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From homeboy to Harvard...motivational speaker tells Sunnyside youth they have choices

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Richard Santana, a.k.a. Mr. Chocolate, talks about his life as a child. Last Friday the former gang member spoke to students at Sierra Vista Middle School, making his third appearance in Sunnyside schools over the past decade.

He was last Friday introduced as "Mr. Chocolate" (pronounced Choco-lotay), and the message he had for students at Sunnyside's Sierra Vista Middle School was one that he hopes will impact the lives of the youngsters.

It turns out Mr. Chocolate is Richard Santana, a former gang member who succeeded in earning a degree from Harvard University.

Santana's life was not easy. His father abandoned his mother when she was pregnant. She died just a few months after Santana was born.

That left him to the care of relatives, who were involved in a California gang.

"I was asked to come here to tell you about my life...it's not easy because it means remembering the pain, the drugs, the violence and burying my homeboys," said Santana.

He said it is important, however, to share his message because he knows how the pressures of life as a youngster can impact an individual.

"Someone like you might be thinking about drugs for the first time...you might be thinking about messing up in school...

"It becomes a sad day when you think you must disrespect someone else to gain respect."

Santana said he was told the best thing for him was to be killed or to get locked up.

His uncle, a convicted felon, introduced him to alcohol when he was in the seventh grade. He told the youngsters about the fear he felt at the time...about how he didn't want to disappoint his uncle because the consequences of not drinking the vodka thrust at him would result in added pain.

Santana said that was one of the many situations he found himself in while growing up that impacted the choices he made.

"I didn't have the privilege of having someone telling me I could be somebody," he told the middle school students.

Santana said his goal was to help the students learn from his mistakes because, he said, "A foolish person is one who learns from his own mistakes...a wise person learns from the mistakes of others."

He said it is much like when a mother tells her child not to touch a hot stove. The child, wanting to do his or her own thing, gets burned by touching the stove "...stupid.

"You had to be a fool...I might be your little candido, your little brother who learns from your mistake."

Santana said he was bullied growing up and wanted what others had. He escaped the pressures of life by attending school, but the pressures continued to mount.

"Whoever invented the idea of hating each other because of a color and a name like sureno or norteno was smart because they found the best was to keep our people down," Santana said, speaking of Hispanic gangs.

He said he joined a gang and "got caught up in the sin and madness."

Santana listened to his homeboys, who told him he had to have a lot of girlfriends and smoke marijuana.

"My life was controlled by drugs," said Santana, stating he began hustling and doing whatever it took to get his next hit.

"I don't care where you come from, you're not bad enough for drugs. If drugs get a hold of you, it will destroy your life," said Santana.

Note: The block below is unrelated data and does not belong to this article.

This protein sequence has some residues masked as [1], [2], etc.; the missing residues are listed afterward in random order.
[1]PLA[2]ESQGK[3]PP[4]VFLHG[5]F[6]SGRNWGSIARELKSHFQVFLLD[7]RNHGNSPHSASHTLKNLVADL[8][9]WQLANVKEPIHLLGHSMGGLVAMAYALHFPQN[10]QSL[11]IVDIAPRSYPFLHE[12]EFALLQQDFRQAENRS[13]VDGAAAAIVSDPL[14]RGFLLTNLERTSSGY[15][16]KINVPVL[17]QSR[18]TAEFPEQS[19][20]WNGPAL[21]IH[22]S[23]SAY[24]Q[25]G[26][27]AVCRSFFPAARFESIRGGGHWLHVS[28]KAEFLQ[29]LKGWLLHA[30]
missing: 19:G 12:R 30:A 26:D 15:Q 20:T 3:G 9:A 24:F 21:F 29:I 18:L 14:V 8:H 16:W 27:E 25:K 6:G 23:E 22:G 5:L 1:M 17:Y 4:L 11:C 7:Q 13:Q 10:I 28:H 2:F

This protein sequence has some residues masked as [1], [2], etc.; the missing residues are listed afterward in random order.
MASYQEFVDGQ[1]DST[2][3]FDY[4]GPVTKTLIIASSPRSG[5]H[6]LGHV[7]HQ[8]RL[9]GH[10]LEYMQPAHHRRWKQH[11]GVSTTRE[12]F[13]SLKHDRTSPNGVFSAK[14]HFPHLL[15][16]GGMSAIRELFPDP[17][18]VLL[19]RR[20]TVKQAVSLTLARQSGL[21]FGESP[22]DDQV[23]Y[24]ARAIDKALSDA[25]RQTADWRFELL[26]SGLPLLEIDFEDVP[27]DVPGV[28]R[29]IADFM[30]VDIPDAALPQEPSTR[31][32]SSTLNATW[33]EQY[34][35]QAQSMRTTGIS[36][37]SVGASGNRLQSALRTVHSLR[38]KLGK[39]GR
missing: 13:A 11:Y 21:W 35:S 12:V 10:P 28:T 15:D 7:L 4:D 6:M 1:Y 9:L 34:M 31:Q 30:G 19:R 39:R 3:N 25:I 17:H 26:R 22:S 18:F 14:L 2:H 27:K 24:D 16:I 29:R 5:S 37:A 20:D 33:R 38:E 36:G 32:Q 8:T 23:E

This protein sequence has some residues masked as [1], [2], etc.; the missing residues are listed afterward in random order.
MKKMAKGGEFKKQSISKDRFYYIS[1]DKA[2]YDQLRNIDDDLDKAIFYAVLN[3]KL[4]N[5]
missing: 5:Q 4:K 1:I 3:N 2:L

Adding humor, he talked to the youngsters about becoming teenagers and the pressure to impress members of the opposite sex.

Santana said adolescents begin to realize they are developing adult bodies, "...but you are still a child."

He said they begin to worry about their appearances in hopes of attracting members of the opposite sex.

The youngsters might begin taking notice of one another, but it is important not to give in to the suave young man saying, "What's happening momma?"

Santana said he made the mistake of disrespecting girls when he was young and urged the middle school students not to do the same.

"Having sex doesn't make you a man...what makes you a man is showing respect for the young ladies," he said.

On the flip side, Santana told the young ladies not to walk around like "hoochie mamas" because it is a sign of disrespect for themselves.

"It's okay to be virgins," he told the youngsters.

Santana said growing up he saw a lot of violence and attended the funerals of several homeboys. He said he knew of fights that ended in murder because someone started an untrue rumor that snowballed.

"Another homeboy is buried in prison...he killed another because of the color of his skin...the sad thing is he was the same race," said Santana.

He said it was a teacher who helped him turn his life around. She stuck by him and taught him that he had choices and that he could be somebody in life.

Although it took a lot of support from that teacher and counselors, as well as a few other adults in Santana's life, he was able to graduate high school and go to college "...even when I wasn't supposed to."

Santana gained his identity and self-respect and reached beyond the limits that had been imposed upon him. He earned a Master's degree from Harvard University.

He said he wasn't supposed to be there because of his early life, but he made it.

"Someone reached out to me...if I can do it, can you imagine the opportunities you have," Santana said, addressing the students.

He said he now has a career talking to students and staff in schools, teaching them about his life so that they can learn from his experiences.

Santana has a child psychology degree with a background in education.

He is also in the process of writing a book about his life, the title of which he is considering. "I've been thinking Homeboy to Harvard."

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